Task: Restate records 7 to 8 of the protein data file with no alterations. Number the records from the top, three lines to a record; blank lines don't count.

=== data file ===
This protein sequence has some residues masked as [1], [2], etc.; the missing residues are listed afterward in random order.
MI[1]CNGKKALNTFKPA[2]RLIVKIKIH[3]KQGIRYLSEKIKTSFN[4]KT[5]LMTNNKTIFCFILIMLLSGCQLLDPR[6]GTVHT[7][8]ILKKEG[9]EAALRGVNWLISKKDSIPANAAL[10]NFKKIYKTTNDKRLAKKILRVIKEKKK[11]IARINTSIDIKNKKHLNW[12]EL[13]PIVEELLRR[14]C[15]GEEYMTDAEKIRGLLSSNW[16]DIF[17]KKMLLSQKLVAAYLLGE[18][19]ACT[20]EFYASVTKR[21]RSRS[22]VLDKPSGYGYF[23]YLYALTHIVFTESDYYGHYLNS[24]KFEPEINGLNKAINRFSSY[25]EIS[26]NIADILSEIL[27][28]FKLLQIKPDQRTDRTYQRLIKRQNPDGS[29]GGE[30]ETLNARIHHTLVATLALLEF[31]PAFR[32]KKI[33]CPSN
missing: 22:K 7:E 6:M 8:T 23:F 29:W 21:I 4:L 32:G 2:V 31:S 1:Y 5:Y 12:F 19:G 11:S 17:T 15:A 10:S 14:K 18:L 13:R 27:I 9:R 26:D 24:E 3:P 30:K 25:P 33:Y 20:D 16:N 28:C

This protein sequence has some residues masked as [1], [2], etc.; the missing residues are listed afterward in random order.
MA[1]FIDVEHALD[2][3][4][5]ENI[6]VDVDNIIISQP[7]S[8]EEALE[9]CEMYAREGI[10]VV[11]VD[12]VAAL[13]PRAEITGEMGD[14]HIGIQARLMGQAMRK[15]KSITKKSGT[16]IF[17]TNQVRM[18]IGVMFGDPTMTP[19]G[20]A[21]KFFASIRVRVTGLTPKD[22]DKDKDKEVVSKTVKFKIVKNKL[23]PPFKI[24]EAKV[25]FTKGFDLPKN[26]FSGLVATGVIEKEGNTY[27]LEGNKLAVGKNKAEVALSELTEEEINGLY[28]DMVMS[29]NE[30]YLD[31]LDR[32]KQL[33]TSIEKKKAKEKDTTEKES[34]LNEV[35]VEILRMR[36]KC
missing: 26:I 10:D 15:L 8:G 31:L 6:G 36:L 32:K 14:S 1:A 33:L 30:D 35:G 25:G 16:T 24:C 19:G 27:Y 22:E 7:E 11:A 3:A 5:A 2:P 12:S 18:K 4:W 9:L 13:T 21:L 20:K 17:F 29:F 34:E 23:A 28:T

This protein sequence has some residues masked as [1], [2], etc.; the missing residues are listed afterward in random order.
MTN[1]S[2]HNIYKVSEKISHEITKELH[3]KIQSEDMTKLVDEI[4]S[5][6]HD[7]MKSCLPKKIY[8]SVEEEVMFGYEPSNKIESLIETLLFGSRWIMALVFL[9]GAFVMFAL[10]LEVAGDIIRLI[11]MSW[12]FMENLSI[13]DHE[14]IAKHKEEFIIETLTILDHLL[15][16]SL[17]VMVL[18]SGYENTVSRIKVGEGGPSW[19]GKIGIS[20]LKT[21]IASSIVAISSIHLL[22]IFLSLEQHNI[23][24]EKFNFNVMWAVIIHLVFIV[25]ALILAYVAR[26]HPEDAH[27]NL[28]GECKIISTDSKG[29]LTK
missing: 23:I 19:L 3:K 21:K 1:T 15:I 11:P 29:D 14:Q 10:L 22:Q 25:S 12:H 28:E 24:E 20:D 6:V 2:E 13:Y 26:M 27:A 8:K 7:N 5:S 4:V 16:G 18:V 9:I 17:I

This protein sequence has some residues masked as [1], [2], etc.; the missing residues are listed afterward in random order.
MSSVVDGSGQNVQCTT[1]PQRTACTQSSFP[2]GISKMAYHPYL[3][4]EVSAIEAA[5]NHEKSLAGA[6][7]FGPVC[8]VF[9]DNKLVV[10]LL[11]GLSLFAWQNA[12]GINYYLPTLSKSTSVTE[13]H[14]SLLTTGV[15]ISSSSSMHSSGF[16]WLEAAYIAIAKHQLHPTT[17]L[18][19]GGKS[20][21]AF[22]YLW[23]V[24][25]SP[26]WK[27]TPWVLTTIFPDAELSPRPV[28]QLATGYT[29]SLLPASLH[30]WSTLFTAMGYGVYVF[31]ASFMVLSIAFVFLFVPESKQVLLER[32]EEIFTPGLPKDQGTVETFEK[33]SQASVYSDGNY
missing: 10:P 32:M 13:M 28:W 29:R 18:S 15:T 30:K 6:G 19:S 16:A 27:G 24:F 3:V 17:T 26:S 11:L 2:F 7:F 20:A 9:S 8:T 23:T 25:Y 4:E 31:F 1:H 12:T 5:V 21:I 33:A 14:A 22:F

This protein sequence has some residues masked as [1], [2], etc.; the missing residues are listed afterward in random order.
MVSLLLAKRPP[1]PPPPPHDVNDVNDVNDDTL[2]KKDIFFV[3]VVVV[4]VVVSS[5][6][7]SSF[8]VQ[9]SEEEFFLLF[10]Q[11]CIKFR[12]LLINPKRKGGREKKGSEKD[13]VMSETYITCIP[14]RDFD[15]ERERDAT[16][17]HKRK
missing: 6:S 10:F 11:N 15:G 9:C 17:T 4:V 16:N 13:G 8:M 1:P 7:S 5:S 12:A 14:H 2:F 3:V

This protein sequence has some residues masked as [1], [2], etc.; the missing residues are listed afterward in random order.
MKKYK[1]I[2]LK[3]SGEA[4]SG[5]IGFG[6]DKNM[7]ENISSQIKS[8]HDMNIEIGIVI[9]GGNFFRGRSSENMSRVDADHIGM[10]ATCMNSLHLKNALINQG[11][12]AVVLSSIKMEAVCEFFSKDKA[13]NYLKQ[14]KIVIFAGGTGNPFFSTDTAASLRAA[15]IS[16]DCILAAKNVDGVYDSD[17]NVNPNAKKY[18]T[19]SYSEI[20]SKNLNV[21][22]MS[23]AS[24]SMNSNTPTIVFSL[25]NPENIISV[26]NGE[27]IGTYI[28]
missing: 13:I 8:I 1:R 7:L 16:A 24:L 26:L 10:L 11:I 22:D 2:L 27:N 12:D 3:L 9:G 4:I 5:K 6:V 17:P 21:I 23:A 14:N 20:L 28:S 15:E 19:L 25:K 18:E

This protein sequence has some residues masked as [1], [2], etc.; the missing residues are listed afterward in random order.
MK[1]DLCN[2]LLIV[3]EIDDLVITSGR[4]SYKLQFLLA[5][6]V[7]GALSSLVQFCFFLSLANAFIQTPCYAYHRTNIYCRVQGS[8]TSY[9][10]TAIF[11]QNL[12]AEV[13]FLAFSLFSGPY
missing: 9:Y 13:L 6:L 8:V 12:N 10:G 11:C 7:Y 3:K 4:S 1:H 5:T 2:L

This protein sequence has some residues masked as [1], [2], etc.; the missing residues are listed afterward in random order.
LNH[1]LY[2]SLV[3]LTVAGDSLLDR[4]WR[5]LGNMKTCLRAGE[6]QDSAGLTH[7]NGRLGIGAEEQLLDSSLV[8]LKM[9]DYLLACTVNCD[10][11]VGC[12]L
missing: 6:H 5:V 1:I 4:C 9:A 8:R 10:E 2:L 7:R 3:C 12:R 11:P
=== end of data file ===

This protein sequence has some residues masked as [1], [2], etc.; the missing residues are listed afterward in random order.
MK[1]DLCN[2]LLIV[3]EIDDLVITSGR[4]SYKLQFLLA[5][6]V[7]GALSSLVQFCFFLSLANAFIQTPCYAYHRTNIYCRVQGS[8]TSY[9][10]TAIF[11]QNL[12]AEV[13]FLAFSLFSGPY
missing: 9:Y 13:L 6:L 8:V 12:N 10:G 11:C 7:Y 3:K 4:S 1:H 5:T 2:L

This protein sequence has some residues masked as [1], [2], etc.; the missing residues are listed afterward in random order.
LNH[1]LY[2]SLV[3]LTVAGDSLLDR[4]WR[5]LGNMKTCLRAGE[6]QDSAGLTH[7]NGRLGIGAEEQLLDSSLV[8]LKM[9]DYLLACTVNCD[10][11]VGC[12]L
missing: 6:H 5:V 1:I 4:C 9:A 8:R 10:E 2:L 7:R 3:C 12:R 11:P